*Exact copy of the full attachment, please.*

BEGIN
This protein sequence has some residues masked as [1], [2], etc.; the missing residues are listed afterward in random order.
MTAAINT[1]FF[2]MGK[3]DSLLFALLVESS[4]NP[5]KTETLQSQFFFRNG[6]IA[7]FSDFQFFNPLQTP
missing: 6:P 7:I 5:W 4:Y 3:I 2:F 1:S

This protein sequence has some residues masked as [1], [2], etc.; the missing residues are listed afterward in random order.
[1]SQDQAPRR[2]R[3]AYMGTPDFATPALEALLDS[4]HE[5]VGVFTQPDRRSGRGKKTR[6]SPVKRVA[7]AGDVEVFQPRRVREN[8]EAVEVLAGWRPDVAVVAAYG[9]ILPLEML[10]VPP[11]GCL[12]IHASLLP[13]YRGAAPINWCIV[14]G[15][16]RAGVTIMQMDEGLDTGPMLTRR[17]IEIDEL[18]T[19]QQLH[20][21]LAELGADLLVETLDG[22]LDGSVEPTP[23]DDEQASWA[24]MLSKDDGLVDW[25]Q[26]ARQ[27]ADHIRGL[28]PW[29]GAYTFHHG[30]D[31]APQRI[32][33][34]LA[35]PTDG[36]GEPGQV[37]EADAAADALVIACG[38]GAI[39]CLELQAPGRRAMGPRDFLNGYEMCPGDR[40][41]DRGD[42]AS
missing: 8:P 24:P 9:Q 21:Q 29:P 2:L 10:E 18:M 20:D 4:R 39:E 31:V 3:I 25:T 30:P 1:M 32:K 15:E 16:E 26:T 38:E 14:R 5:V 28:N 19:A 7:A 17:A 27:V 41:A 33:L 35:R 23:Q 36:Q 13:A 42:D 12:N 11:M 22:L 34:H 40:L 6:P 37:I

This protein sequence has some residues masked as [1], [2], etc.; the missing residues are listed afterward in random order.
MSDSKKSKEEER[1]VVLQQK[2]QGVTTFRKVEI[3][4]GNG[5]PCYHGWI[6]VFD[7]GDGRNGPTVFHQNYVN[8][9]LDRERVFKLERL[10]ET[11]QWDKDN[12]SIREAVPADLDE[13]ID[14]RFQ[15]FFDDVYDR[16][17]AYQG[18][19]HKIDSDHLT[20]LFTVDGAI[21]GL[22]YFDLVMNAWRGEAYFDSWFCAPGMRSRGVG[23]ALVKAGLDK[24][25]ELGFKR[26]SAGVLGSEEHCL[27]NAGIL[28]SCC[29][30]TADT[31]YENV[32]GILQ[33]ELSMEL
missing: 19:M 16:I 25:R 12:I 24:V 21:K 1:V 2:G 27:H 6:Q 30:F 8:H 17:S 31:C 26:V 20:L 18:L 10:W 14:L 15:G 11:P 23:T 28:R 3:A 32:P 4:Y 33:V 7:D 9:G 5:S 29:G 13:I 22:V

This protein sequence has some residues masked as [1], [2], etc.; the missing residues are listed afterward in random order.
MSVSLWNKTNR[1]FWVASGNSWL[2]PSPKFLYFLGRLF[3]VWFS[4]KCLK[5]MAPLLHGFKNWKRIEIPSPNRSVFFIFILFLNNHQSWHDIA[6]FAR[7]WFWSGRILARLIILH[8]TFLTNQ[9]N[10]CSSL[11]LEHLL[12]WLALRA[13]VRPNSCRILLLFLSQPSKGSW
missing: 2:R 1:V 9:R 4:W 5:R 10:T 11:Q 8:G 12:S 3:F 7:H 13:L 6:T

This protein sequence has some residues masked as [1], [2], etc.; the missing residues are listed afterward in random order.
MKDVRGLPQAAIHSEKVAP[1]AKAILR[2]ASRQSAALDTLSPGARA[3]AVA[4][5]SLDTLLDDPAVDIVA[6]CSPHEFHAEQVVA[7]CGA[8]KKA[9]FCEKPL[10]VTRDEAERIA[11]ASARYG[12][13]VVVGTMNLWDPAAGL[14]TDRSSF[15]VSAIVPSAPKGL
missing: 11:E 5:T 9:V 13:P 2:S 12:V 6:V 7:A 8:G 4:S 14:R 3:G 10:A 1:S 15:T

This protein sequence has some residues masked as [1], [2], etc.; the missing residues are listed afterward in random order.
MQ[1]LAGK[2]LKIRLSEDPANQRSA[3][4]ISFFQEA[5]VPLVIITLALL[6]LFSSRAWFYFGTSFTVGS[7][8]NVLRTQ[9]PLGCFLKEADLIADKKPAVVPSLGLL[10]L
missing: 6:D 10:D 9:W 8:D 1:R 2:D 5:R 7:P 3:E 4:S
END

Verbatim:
This protein sequence has some residues masked as [1], [2], etc.; the missing residues are listed afterward in random order.
MTAAINT[1]FF[2]MGK[3]DSLLFALLVESS[4]NP[5]KTETLQSQFFFRNG[6]IA[7]FSDFQFFNPLQTP
missing: 6:P 7:I 5:W 4:Y 3:I 2:F 1:S

This protein sequence has some residues masked as [1], [2], etc.; the missing residues are listed afterward in random order.
[1]SQDQAPRR[2]R[3]AYMGTPDFATPALEALLDS[4]HE[5]VGVFTQPDRRSGRGKKTR[6]SPVKRVA[7]AGDVEVFQPRRVREN[8]EAVEVLAGWRPDVAVVAAYG[9]ILPLEML[10]VPP[11]GCL[12]IHASLLP[13]YRGAAPINWCIV[14]G[15][16]RAGVTIMQMDEGLDTGPMLTRR[17]IEIDEL[18]T[19]QQLH[20][21]LAELGADLLVETLDG[22]LDGSVEPTP[23]DDEQASWA[24]MLSKDDGLVDW[25]Q[26]ARQ[27]ADHIRGL[28]PW[29]GAYTFHHG[30]D[31]APQRI[32][33][34]LA[35]PTDG[36]GEPGQV[37]EADAAADALVIACG[38]GAI[39]CLELQAPGRRAMGPRDFLNGYEMCPGDR[40][41]DRGD[42]AS
missing: 8:P 24:P 9:Q 21:Q 29:P 2:L 10:E 18:M 20:D 4:R 39:E 31:V 3:I 25:T 30:P 1:M 32:K 15:E 16:E 26:T 38:E 14:R 5:V 28:N 19:A 7:A 17:A 27:V 41:A 33:L 35:R 23:Q 36:Q 13:A 42:D 12:N 11:M 22:L 34:H 40:L 6:P 37:I

This protein sequence has some residues masked as [1], [2], etc.; the missing residues are listed afterward in random order.
MSDSKKSKEEER[1]VVLQQK[2]QGVTTFRKVEI[3][4]GNG[5]PCYHGWI[6]VFD[7]GDGRNGPTVFHQNYVN[8][9]LDRERVFKLERL[10]ET[11]QWDKDN[12]SIREAVPADLDE[13]ID[14]RFQ[15]FFDDVYDR[16][17]AYQG[18][19]HKIDSDHLT[20]LFTVDGAI[21]GL[22]YFDLVMNAWRGEAYFDSWFCAPGMRSRGVG[23]ALVKAGLDK[24][25]ELGFKR[26]SAGVLGSEEHCL[27]NAGIL[28]SCC[29][30]TADT[31]YENV[32]GILQ[33]ELSMEL
missing: 19:M 16:I 25:R 12:I 24:V 21:K 1:V 2:G 27:H 6:Q 30:F 8:H 17:S 31:C 26:V 20:L 18:L 10:W 14:L 15:G 11:P 23:T 28:R 3:A 32:P 4:Y 33:V 7:D 9:G 5:S 29:G 13:I 22:V

This protein sequence has some residues masked as [1], [2], etc.; the missing residues are listed afterward in random order.
MSVSLWNKTNR[1]FWVASGNSWL[2]PSPKFLYFLGRLF[3]VWFS[4]KCLK[5]MAPLLHGFKNWKRIEIPSPNRSVFFIFILFLNNHQSWHDIA[6]FAR[7]WFWSGRILARLIILH[8]TFLTNQ[9]N[10]CSSL[11]LEHLL[12]WLALRA[13]VRPNSCRILLLFLSQPSKGSW
missing: 2:R 1:V 9:R 4:W 5:R 10:T 11:Q 8:G 12:S 3:F 7:H 13:L 6:T

This protein sequence has some residues masked as [1], [2], etc.; the missing residues are listed afterward in random order.
MKDVRGLPQAAIHSEKVAP[1]AKAILR[2]ASRQSAALDTLSPGARA[3]AVA[4][5]SLDTLLDDPAVDIVA[6]CSPHEFHAEQVVA[7]CGA[8]KKA[9]FCEKPL[10]VTRDEAERIA[11]ASARYG[12][13]VVVGTMNLWDPAAGL[14]TDRSSF[15]VSAIVPSAPKGL
missing: 11:E 5:T 9:V 13:P 2:S 12:V 6:V 7:A 8:G 4:S 14:R 3:G 10:A 1:S 15:T

This protein sequence has some residues masked as [1], [2], etc.; the missing residues are listed afterward in random order.
MQ[1]LAGK[2]LKIRLSEDPANQRSA[3][4]ISFFQEA[5]VPLVIITLALL[6]LFSSRAWFYFGTSFTVGS[7][8]NVLRTQ[9]PLGCFLKEADLIADKKPAVVPSLGLL[10]L
missing: 6:D 10:D 9:W 8:D 1:R 2:D 5:R 7:P 3:E 4:S